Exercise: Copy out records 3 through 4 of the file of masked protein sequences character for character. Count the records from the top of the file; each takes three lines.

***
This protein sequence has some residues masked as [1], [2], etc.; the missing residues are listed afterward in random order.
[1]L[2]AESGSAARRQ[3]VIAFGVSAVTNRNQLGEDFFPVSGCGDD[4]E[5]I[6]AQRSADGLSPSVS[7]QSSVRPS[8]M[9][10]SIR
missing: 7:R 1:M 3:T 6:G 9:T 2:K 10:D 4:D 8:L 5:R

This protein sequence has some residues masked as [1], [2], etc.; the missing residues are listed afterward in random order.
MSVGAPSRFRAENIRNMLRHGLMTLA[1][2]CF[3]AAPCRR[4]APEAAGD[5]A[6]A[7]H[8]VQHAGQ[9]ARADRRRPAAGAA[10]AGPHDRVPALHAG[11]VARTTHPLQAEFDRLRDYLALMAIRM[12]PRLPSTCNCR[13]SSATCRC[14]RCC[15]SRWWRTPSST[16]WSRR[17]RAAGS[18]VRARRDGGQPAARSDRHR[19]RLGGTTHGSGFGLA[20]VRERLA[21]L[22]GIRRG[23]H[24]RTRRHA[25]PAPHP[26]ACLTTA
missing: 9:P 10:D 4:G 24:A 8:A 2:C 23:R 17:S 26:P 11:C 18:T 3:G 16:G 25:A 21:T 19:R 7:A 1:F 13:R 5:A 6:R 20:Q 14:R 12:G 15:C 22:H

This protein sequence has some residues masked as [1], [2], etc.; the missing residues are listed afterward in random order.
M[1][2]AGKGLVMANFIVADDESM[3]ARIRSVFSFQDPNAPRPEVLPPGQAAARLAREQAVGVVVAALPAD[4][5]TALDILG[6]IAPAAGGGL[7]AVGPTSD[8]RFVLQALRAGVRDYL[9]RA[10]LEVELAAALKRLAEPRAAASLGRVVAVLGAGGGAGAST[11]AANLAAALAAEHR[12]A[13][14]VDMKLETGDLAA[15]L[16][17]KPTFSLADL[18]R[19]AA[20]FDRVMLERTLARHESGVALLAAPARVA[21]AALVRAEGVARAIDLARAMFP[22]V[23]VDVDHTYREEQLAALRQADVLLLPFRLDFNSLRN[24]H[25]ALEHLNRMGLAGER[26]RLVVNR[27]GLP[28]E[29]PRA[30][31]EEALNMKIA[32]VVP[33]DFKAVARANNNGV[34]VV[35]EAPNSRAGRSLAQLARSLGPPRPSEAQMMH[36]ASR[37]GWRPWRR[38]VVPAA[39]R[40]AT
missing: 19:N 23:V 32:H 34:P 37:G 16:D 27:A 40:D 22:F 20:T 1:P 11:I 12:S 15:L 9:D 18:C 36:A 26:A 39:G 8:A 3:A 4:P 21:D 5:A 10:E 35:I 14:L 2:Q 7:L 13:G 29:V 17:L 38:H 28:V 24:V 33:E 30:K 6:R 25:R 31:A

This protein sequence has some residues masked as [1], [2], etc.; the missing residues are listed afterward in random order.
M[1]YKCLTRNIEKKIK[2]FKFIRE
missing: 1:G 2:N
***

This protein sequence has some residues masked as [1], [2], etc.; the missing residues are listed afterward in random order.
M[1][2]AGKGLVMANFIVADDESM[3]ARIRSVFSFQDPNAPRPEVLPPGQAAARLAREQAVGVVVAALPAD[4][5]TALDILG[6]IAPAAGGGL[7]AVGPTSD[8]RFVLQALRAGVRDYL[9]RA[10]LEVELAAALKRLAEPRAAASLGRVVAVLGAGGGAGAST[11]AANLAAALAAEHR[12]A[13][14]VDMKLETGDLAA[15]L[16][17]KPTFSLADL[18]R[19]AA[20]FDRVMLERTLARHESGVALLAAPARVA[21]AALVRAEGVARAIDLARAMFP[22]V[23]VDVDHTYREEQLAALRQADVLLLPFRLDFNSLRN[24]H[25]ALEHLNRMGLAGER[26]RLVVNR[27]GLP[28]E[29]PRA[30][31]EEALNMKIA[32]VVP[33]DFKAVARANNNGV[34]VV[35]EAPNSRAGRSLAQLARSLGPPRPSEAQMMH[36]ASR[37]GWRPWRR[38]VVPAA[39]R[40]AT
missing: 19:N 23:V 32:H 34:P 37:G 16:D 27:A 40:D 22:F 20:T 1:P 11:I 12:S 15:L 9:D 18:C 36:A 26:A 39:G 8:A 3:A 4:P 21:D 5:A 10:E 35:I 14:L 2:Q 7:L 13:G 29:V 17:L 38:H 28:V 24:V 33:E 30:K 6:R 25:R 31:A

This protein sequence has some residues masked as [1], [2], etc.; the missing residues are listed afterward in random order.
M[1]YKCLTRNIEKKIK[2]FKFIRE
missing: 1:G 2:N